The Establishment Clause and the "Lemon" Tests
Based on its 1971 decision in the case of Lemon v. Kurtzman, the Supreme Court came up with the three "tests" of any religion-related law. The "Lemon" test is still used by the Court today to determine whether or not the law meets constitutional muster. In order for any law to satisfy the First Amendment, it:
- Must have some secular, or non-religious legal purpose;
- must neither promote or inhibit the practice of religion; and
- must not must not foster "an excessive government entanglement with religion."
In its Lemon decision, the Supreme Court concludes, "[i]f a statute violates any of these three principles, it must be struck down under the Establishment Clause." (For more details, see: Church and State: How the Court Decides, by your About.com Guide)
Lemon Test v. The Ten Commandments
When viewed against the "Lemon" tests, the first four of the Ten Commandments would fail because they have no secular, or non-religious legal purpose. Instead, they concern only specific religious duties expected of believers.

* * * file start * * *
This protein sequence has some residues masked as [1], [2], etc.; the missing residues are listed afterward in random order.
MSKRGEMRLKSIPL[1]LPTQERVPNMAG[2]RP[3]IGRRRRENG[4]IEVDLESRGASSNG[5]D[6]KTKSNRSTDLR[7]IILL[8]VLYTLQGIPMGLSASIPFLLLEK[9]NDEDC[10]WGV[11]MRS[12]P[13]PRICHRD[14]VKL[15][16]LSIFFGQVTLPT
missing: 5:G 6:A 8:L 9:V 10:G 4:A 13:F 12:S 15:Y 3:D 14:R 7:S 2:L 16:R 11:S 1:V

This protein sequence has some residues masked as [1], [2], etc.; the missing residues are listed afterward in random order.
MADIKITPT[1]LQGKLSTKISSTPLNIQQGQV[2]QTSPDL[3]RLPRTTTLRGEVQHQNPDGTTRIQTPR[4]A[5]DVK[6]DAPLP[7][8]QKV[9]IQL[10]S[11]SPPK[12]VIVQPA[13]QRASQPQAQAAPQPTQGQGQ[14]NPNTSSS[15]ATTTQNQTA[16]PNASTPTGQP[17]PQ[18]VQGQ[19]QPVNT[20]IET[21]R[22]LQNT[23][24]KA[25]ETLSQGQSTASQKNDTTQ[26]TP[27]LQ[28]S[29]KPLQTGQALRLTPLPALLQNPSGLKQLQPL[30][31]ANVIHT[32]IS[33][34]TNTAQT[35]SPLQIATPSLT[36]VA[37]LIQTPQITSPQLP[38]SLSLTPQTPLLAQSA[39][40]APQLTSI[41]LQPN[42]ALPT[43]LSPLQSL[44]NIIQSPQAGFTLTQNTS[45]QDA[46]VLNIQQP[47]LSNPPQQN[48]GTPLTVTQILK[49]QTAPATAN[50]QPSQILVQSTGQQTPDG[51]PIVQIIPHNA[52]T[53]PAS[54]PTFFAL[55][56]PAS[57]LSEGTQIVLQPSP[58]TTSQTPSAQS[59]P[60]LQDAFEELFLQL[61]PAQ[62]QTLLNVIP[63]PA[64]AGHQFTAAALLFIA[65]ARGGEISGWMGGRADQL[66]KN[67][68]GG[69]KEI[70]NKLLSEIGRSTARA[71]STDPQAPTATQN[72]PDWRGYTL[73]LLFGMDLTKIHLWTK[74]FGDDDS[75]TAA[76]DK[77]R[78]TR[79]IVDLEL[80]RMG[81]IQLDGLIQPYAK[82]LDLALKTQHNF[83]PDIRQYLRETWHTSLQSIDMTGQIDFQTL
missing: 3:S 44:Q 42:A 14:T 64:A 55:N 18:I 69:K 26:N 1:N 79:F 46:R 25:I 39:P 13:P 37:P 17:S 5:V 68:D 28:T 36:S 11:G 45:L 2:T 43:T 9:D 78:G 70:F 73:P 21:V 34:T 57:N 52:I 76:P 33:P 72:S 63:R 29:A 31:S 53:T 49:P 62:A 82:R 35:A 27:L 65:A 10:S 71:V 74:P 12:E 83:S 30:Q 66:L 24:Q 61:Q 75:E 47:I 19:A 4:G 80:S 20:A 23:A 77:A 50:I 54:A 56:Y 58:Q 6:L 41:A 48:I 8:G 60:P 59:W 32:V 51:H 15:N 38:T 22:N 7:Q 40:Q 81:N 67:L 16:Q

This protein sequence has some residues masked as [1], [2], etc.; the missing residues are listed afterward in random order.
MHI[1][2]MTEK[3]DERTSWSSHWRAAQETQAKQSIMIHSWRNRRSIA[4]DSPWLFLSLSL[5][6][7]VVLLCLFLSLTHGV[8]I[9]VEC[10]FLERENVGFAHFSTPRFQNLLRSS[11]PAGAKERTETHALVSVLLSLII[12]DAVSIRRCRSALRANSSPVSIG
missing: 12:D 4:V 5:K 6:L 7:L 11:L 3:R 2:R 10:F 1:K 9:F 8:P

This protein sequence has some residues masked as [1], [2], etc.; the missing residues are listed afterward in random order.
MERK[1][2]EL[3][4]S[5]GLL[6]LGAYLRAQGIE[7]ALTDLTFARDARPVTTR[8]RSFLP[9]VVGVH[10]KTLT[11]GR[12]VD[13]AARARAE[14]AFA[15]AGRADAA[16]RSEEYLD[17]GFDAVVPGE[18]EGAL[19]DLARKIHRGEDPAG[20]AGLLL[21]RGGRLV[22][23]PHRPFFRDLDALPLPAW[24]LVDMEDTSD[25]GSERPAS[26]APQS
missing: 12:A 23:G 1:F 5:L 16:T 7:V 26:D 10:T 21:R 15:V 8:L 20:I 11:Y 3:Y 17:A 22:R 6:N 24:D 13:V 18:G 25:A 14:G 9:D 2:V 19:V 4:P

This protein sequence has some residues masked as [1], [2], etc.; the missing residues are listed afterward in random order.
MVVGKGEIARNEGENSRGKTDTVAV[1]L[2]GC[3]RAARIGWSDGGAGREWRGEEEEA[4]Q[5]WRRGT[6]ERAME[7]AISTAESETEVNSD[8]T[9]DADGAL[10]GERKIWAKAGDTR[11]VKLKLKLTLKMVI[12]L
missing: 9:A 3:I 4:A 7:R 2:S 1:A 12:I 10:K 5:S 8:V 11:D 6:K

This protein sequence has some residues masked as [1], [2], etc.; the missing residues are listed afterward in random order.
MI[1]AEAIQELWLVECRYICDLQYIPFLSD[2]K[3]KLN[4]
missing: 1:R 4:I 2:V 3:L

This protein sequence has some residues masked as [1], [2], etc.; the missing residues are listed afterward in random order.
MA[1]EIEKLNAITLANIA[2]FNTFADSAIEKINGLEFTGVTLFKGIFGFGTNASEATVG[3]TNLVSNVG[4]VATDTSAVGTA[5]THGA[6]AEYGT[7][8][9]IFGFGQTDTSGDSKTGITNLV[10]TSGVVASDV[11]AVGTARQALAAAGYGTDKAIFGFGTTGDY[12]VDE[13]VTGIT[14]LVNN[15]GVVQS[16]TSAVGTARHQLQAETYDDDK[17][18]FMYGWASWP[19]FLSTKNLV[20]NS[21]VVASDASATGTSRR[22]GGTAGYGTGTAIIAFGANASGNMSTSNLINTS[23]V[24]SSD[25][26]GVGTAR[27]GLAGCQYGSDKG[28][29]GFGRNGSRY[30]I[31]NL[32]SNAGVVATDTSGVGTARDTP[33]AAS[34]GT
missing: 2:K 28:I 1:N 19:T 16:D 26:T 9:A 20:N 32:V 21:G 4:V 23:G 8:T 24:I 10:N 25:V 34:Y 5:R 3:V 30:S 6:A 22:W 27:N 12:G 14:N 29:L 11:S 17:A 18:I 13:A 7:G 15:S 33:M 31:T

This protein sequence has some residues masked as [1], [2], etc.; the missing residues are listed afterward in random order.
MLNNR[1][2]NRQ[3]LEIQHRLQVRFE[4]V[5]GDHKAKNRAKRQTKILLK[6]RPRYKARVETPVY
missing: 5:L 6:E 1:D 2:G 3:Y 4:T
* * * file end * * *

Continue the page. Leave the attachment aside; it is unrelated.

1. Thou shalt have no other gods before me.
2. Thou shalt not make unto thee any graven image, or any likeness of any thing that is in heaven above, or that is in the earth beneath, or that is in the water under the earth. Thou shalt not bow down thyself to them, nor serve them.
3. Thou shalt not take the name of the LORD thy God in vain.
4. Remember the sabbath day, to keep it holy.
However, commandments 5-10, taken by themselves, make no mention of religion at all. Instead, they are all rules of proper conduct by people in society and are thus completely secular in nature.
5. Honour thy father and thy mother.
6. Thou shalt not kill.
7. Thou shalt not commit adultery.
8. Thou shalt not steal.
9. Thou shalt not bear false witness against thy neighbour.
10. Thou shalt not covet thy neighbour's house, thou shalt not covet thy neighbour's wife, nor his manservant, nor his maidservant, nor his ox, nor his ass, nor any thing that is thy neighbour's.
But, the Aderholt Amendment did not exclude the first four commandments from consideration. Why did 284 U.S. Representatives vote for it. How would those 284 U.S. Representatives defend the constitutionality of the amendment? They would draw from the words of the people who wrote the Constitution.